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Byline: ALEXANDER WALKER

Ripley's Game

(15) John Malkovich, Dougray Scott, Ray Winstone Dir: Liliana Cavani US/UK/It, 110min

So Matt Damon, the talented Mr Ripley in Anthony Minghella's 1999 version of Patricia Highsmith's seminal novel, grew up to be John Malkovich. That's the first - but not the least - of the problems in Liliana Cavani's very wobbly adaptation of this 'sequel'.

Malkovich's cool, supercilious, coldhearted Ripley is now installed in his middle age in a splendid Palladian palazzo and deals in forged works of art.

Dougray Scott is his English neighbour, Jonathan Trevanny, a picture framer.

Ray Winstone (below) is Reeves, a lowlife accomplice of Ripley's who enlists his help in murdering a Russian mobster. Ripley passes on the task to Trevanny who's dying of leukaemia and is willing to take the risk.

All this is very awkwardly and unconvincingly motivated.

Why should Reeves not recruit a killer on his own turf? Would a totally inexperienced hit-man like Trevanny manage to tackle a multiple murder by garotting aboard a high-speed train?

Little makes sense, least of all the protracted siege when the villains come knocking at Ripley's door. What reads well in Highsmith's Ripley novels doesn't remotely hold up when turned into movie terms.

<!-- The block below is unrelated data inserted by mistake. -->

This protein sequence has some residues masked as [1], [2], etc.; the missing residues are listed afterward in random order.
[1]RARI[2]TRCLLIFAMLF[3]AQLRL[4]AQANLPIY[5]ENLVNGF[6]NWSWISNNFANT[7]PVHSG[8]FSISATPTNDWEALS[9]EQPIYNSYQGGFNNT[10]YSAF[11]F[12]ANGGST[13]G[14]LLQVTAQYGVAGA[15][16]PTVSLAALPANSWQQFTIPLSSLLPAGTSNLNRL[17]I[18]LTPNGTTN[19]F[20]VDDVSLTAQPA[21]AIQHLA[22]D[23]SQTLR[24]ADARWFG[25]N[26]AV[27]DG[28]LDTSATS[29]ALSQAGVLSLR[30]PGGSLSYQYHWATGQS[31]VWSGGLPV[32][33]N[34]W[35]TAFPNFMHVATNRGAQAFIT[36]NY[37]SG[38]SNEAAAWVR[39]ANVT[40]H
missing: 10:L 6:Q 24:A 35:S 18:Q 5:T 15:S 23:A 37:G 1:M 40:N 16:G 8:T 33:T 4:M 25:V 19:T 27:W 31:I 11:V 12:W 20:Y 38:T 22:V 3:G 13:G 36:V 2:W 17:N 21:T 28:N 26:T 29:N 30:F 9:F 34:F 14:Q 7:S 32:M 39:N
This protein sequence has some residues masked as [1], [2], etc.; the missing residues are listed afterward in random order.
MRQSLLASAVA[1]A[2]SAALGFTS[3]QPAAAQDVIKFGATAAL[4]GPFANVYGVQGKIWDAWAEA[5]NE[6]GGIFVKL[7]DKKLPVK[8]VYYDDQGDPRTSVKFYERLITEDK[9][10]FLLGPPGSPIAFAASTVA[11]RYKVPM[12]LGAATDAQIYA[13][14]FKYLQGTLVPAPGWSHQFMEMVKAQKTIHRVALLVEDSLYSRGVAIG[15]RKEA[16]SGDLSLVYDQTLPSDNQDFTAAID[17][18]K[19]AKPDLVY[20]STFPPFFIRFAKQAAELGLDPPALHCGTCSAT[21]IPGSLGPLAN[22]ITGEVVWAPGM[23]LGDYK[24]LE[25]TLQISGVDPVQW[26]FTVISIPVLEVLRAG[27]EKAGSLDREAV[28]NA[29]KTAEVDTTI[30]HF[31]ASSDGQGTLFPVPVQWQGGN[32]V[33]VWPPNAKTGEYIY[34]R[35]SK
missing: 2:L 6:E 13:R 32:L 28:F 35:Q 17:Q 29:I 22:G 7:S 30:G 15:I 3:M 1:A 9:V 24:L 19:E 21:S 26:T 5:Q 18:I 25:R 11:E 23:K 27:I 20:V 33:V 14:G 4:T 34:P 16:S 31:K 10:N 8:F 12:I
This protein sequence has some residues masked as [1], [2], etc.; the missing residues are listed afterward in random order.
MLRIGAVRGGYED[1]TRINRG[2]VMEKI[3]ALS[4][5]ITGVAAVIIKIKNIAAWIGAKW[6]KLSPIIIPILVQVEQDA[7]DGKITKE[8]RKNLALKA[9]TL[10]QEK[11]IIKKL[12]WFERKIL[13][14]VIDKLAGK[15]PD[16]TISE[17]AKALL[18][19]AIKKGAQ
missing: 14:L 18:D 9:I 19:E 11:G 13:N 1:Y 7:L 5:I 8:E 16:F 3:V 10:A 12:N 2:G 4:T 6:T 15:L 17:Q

Minghella didn't succeed, Cavani succeeds even less.

Malkovich remains the compensating pleasure.

Dolls (12A) Miho Kanno, Hidetoshi Nishijima, Tatsuya Mihashi Dir: Takeshi Kitano Jap, 113min

Writer-director Takeshi Kitano makes two kinds of pictures: art ones and yakuza ones.

The first are beauties, the second are bloody. This (with Kyoko Fakunda and Tsutoma Takeshige, above) falls severely into the first class, and although it has ravishing images, the complexity and sheer foreignness of its story may be stumbling blocks to Western comprehension.

It translates the traditional Japanese Bunraki puppet entertainment into human terms and modern idiom. An ambitious young man jilts his fiancee in order to marry the boss's daughter, then, hearing she attempted suicide, repents for letting material things overrule his love. He literally ties himself to the girl to keep her safe and the two begin years of hard travelling throughout Japan in a manner that recalls a 17th-century folk tale, The Bound Beggars, that's a favourite of the puppet theatre. Their loneliness is paralleled in interlocking stories involving a crime boss and a disfigured pop star. …